Pankaj Agarwal has mostly stuck to his sell rating on HDFC Bank Ltd. for six years, during which the lender’s stock has tripled in value, turning it into India’s biggest by market capitalisation.
Yet investors who followed Agarwal’s recommendations over the past 12 months have yielded a 36% return, the most among more than 40 analysts covering the stock.
After a 63% rebound from its March low, HDFC Bank’s stock is too expensive given the risks related to management change and asset quality, as Indian lenders face “one of the most challenging phases” amid Covid-19 and the nation’s prolonged credit crisis, Agarwal, an analyst at Ambit Capital Pvt, said in an interview. He has had a sell rating on HDFC Bank since 2014 save a brief upgrade to buy earlier this year, Bloomberg-compiled data show.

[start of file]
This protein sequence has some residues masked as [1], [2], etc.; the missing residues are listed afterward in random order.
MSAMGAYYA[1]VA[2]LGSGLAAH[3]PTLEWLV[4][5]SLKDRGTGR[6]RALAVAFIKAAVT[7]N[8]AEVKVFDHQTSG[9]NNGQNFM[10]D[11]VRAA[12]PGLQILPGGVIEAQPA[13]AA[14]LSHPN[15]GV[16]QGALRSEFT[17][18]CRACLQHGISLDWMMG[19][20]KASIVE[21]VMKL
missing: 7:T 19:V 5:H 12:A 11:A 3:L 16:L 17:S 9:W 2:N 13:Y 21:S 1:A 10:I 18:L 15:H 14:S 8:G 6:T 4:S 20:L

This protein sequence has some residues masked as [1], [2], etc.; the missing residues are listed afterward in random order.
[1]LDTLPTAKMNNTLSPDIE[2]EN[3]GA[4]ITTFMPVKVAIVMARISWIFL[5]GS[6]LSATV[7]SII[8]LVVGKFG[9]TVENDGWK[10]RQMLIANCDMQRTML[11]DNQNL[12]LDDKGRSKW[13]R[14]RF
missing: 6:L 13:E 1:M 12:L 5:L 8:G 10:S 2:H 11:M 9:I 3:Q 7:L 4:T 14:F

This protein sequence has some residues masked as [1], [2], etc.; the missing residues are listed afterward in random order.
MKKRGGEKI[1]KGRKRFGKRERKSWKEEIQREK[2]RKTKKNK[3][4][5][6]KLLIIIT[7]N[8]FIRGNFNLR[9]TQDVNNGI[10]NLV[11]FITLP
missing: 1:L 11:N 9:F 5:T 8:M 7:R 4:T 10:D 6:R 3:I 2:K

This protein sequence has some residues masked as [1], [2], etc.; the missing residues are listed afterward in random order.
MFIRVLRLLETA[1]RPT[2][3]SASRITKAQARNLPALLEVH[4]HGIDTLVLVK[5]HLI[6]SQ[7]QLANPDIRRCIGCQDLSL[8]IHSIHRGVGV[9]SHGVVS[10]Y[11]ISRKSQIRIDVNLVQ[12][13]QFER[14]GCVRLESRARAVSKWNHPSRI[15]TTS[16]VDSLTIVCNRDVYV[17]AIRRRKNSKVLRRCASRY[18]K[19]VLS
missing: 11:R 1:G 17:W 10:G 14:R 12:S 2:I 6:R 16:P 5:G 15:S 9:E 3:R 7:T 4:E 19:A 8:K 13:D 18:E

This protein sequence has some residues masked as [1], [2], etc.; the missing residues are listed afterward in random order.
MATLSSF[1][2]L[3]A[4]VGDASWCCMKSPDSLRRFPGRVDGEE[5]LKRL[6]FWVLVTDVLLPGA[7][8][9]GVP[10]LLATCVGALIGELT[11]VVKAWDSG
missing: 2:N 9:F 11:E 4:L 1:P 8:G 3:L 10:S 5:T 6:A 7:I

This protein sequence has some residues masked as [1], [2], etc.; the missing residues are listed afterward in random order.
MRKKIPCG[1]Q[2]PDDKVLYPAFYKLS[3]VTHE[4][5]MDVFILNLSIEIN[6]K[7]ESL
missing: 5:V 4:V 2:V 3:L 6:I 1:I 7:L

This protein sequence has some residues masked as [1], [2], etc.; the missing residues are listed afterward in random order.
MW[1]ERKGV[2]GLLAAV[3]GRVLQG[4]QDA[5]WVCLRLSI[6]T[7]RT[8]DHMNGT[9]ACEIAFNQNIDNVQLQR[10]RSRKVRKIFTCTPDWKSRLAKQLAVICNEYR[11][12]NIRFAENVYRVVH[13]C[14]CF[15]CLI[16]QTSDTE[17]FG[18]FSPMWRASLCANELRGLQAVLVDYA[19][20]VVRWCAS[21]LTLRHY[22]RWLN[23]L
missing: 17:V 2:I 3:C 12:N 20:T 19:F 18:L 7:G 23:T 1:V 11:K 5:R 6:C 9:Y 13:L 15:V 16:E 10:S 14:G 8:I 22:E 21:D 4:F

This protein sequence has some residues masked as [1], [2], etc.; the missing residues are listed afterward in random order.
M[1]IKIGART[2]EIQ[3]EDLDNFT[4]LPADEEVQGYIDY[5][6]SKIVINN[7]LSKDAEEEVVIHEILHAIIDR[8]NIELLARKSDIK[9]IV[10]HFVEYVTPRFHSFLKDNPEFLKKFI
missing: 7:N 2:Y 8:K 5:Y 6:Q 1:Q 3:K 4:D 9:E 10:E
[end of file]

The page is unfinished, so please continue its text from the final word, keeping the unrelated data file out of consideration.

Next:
Bank stocks have been the worst-performers in India this year, with a gauge of lenders slumping more than 24%. Soured loans are expected to swell to the highest level in more than two decades in 2021 following the world’s strictest lockdown measures.
HDFC Bank posted profit for the September-ended quarter that beat the average analyst estimate by 17%. Its gross bad-loan ratio narrowed, but that was thanks to regulatory exemptions that make it difficult to read asset quality trends, Agarwal said.
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